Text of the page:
Govt opens registration to access matric results online

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The Department of Basic Education (DBE) has urged matric learners to register on its website to view their results when they come out on 21 January.

Previously, scores of matric learners would find out their examination results on various public media platforms, most notably newspapers.

However, last week the DBE announced it would ceaseto publish matric exam results on any media public platforms, in order to comply with the prescripts of the Protection of Personal Information Act (POPIA), a decision that’s received mixed reaction from the public.

In a statement issued on Sunday, the department urged learners that wrote the 2021 National Senior Certificate (NSC) exams to register online to access their examination results.

It states: “Candidates will have to go through a two-step verification process before receiving confirmation of their registration. A 13-digit ID number and the examination number will be required for registration.

“The DBE website is zero-rated, which means it can be accessed whether you have data or not.”

It noted that registration is now open.

According to the department charged with SA’s basic education, more than 10 000 people had successfully registered on the site by lunch time on Sunday (16 January).

In the statement, the DBE also reveals it’s received representations from a vast array of organisations and individuals following the decision to stop the practice of publishing the NSC examination results. In addition, there is an urgent court application on the matter, it states.

Eyewitness News reports that lobby group AfriForum, Maroela Media and Anlé Spies, a 2021 matriculant, brought the court application on the matter.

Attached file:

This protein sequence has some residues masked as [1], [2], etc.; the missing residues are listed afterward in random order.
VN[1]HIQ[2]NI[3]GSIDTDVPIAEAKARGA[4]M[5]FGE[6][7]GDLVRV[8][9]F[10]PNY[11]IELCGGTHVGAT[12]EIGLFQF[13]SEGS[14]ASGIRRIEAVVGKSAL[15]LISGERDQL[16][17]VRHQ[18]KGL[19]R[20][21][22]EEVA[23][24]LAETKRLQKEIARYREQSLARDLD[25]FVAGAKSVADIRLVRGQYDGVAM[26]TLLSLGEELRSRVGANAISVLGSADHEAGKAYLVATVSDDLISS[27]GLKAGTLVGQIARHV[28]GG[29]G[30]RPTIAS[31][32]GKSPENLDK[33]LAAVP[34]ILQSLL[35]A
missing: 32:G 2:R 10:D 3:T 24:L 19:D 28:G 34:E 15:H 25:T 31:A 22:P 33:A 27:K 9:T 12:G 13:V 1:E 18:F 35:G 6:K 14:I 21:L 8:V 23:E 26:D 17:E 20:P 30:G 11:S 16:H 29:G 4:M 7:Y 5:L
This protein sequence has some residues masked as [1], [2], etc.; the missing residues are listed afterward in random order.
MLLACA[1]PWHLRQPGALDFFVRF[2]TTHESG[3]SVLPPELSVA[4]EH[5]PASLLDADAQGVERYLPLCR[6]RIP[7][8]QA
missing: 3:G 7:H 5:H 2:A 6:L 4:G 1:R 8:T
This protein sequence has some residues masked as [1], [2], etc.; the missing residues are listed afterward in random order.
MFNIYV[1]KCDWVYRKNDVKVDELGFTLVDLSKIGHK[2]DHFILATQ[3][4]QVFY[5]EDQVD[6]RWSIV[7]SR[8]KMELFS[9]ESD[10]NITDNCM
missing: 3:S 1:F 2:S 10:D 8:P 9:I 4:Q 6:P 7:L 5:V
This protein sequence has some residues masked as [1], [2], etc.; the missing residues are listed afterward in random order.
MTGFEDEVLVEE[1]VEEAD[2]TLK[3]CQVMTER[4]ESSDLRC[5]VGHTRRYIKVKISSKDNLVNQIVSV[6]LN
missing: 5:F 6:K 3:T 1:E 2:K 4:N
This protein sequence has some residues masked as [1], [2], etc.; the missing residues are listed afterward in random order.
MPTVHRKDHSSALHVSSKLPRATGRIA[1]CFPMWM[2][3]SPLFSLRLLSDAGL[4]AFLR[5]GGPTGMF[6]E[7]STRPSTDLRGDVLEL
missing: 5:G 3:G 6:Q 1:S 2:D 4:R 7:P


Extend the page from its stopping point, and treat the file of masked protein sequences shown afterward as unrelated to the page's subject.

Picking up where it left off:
Furthermore, the South African National Editors Forum (SANEF) has decried the department’s decision, saying it’s not only unfortunate, but also came as a surprise, as there was no prior warning or consultation with media houses.

SANEF goes on to say the decision has negative financial implications for media companies – which had already, for instance, procured additional printing paper and created the architecture for data sets to be able to publish the results in print and digital form.

The DBE explains: “In handling the matter, the department is guided by the need to comply with all the legal obligations, but in the final analysis, the Constitution commands the DBE to act in the best interest of the learner.

“In a quest to strike this delicate balance of complying with POPIA and act in the best interest of the learner, the department has been engaged with a number of role players, including the Information Regulator and SANEF.

“In view of the latest developments with regards to the release of the 2021 matric results and the impending litigation, the department has decided it will abide by the decision of the court. The department has communicated its position to stakeholders it has engaged, including SANEF and other parties.”

Following news of the DBE’s decision, the Information Regulator sought to clarify how POPIA impacts the publishing of matric results.

The Information Regulator is empowered to monitor and enforce compliance by public and private bodies with the provisions of South Africa’s data privacy law, POPIA.

Speaking on SABC’s SAfm, Information Regulator chairperson advocate Pansy Tlakula said the DBE has a legitimate reason for publishing matric results through various media platforms in order to make those results accessible.

However, if it decides to do that, it must ensure it complies with POPIA. The media platforms must also ensure they comply with the Act, she explained.

“This requires training in advance; it’s not something that they can do two weeks before publishing those results. For instance, the planning will require them to decide which personal information they share with the media – is it necessary to share ID numbers of learners with the media that, in my view, constitutes over-processing of personal information.

“If they want to disseminate the results through media platforms, they must inform all the learners and all the parents of their intention to make matric results available in various media platforms. They must inform them on which media platforms those results will be made available and how the results can be accessed.

“In addition, the department must give the learners and the parents the right to object to the publication of their results in the media and the objections should be considered before publishing the results.”

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